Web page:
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Thread: DIY easel

  1. #1

    Join Date
    Jun 2011

    DIY easel

    Im planning to build single size easels from aluminum for the following size papers, 8x10, 11x14, 16x20 and 20x24.

    Im planning to apply 3/4" border for the 20x24 and 16x20 papers and 1/2" border for 11x14 and 8x10 papers.

    It'll be laser cut 1/8" aluminum, then possibly painted vs anodized. the alternative material is 3/16 black matte acrylic.

    My question is, are the border sizes ok? Do you think it should be thicker? I plan to print on FB paper only, and plan to have signature on the white border at the bottom, also they won't be dry mounted, but placed on the matting board with corner clips.

    The photo below is an example that was built by a fellow photographer. Click image for larger version. 

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  2. #2

    Join Date
    May 1999

    Re: DIY easel

    Looks great.
    I liker the bottom border to be a bit thicker, to hold space for the signature and other writings. I have my "templates" this way, giving a little more emphasis to the writings. So I need to have both landscape and portrait "templates".
    Your idea seem great. I prefer it out of aluminum.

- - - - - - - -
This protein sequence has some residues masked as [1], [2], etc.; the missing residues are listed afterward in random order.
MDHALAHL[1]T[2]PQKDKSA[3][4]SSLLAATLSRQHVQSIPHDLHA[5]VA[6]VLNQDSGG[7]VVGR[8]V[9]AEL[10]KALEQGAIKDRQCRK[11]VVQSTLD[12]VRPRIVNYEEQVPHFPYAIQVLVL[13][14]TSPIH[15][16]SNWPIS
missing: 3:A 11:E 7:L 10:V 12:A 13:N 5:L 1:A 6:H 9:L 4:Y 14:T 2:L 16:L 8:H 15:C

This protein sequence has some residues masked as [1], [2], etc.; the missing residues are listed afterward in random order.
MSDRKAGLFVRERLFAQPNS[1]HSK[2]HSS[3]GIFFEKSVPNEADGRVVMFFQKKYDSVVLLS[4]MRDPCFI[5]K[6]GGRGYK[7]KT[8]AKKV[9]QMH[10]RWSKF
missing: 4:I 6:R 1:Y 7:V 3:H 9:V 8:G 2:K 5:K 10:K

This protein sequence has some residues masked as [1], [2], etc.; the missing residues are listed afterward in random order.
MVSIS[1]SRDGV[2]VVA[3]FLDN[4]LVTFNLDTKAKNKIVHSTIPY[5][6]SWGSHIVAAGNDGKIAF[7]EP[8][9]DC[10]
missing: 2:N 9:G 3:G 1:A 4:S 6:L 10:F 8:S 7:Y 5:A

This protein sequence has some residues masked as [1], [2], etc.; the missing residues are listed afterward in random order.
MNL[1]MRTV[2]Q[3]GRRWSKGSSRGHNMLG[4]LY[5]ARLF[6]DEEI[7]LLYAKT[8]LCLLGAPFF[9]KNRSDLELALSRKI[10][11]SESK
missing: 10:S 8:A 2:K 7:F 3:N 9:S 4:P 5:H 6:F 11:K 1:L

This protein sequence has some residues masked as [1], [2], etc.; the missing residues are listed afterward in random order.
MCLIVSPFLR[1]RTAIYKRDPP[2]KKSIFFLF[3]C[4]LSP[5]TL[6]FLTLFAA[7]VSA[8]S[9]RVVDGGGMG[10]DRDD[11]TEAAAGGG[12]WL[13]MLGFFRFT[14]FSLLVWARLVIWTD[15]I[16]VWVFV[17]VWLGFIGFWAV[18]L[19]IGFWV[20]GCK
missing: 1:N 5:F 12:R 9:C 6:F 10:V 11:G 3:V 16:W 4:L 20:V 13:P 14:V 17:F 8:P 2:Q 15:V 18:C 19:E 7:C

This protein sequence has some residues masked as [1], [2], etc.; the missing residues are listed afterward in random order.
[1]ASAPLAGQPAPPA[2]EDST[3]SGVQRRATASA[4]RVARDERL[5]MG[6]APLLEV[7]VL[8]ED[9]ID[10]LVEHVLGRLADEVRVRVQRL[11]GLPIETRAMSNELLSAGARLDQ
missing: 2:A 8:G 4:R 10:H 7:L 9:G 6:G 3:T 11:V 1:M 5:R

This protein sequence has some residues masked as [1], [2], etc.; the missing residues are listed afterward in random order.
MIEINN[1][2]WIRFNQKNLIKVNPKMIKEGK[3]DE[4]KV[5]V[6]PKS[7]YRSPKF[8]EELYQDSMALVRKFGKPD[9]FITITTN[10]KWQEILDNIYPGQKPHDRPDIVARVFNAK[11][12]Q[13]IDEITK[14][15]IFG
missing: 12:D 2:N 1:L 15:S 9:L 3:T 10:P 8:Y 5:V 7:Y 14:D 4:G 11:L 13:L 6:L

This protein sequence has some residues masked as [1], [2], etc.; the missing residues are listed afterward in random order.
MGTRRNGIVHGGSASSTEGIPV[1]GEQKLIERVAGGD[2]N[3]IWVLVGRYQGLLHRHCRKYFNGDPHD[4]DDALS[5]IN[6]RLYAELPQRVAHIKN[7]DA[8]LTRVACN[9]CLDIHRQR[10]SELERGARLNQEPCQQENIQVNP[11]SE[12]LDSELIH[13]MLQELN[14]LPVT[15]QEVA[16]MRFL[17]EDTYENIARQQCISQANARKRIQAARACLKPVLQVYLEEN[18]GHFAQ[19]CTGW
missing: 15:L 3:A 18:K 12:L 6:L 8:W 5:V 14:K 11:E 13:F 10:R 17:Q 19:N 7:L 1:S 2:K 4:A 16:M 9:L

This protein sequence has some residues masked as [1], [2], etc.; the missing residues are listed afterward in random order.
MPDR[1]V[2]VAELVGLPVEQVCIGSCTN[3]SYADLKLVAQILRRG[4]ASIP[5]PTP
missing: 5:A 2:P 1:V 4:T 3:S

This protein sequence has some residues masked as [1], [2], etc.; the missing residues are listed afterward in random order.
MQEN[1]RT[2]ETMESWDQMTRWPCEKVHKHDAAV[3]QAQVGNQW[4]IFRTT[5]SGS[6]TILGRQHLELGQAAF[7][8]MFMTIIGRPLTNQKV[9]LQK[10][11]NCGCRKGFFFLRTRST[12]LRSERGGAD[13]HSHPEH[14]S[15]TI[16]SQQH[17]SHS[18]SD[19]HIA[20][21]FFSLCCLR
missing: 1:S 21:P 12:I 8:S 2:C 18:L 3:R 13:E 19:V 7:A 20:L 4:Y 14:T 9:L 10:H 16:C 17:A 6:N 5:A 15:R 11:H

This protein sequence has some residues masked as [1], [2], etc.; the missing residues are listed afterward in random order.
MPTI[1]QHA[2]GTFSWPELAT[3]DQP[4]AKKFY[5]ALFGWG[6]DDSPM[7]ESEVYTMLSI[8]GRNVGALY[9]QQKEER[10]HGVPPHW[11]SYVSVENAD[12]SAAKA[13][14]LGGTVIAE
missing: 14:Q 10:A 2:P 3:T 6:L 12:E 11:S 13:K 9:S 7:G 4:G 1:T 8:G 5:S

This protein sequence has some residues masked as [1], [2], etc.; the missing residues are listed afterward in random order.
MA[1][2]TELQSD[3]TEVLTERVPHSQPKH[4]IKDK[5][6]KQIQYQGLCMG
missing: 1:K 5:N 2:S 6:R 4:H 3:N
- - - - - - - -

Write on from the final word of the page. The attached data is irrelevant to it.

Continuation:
The border size seem right to me, but I don't know if you plan to use use a "passepartout". Wooden frames "eat" a bit of the paper, some more than 1/4 of an inch.
    Last edited by jose angel; 18-Nov-2020 at 07:08.

  3. #3

    Join Date
    Nov 2008
    Atlanta, GA

    Re: DIY easel

    Is laser better than waterjet for cutting openings like this? Taking 1 or 1.5 inch from both dimensions results in a small change in the aspect ratio. Might asymmetric borders make more sense?

  4. #4
    ic-racer's Avatar
    Join Date
    Feb 2007

    Re: DIY easel

    I have fancied the idea of fixed 'blades' like that, but if I look back at my thousands of prints, the borders are never exactly the same. Even in a series of like size and format prints. Why? I frequently make small changes to the borders to crop near the edge of the film. All kinds of stuff exists at the edges, from processing marks to things not visible on the ground glass.

    For example, large format photographers know that with small enlargements (say 1.4x from 8x10) moving the lens stage changes the image size as much as moving the head or baseboard. So the idea of cropping out a millimeter or so on a border by changing magnification is a tedious balancing act between image size and focus that can be accomplished in seconds by just moving the blades of a 4 blade easel.

  5. #5
    Jim Jones's Avatar
    Join Date
    Aug 2006
    Chillicothe Missouri USA

    Re: DIY easel

    Try painting the system yellow or amber to make the image more visible and to reduce reflections from the baseboard.

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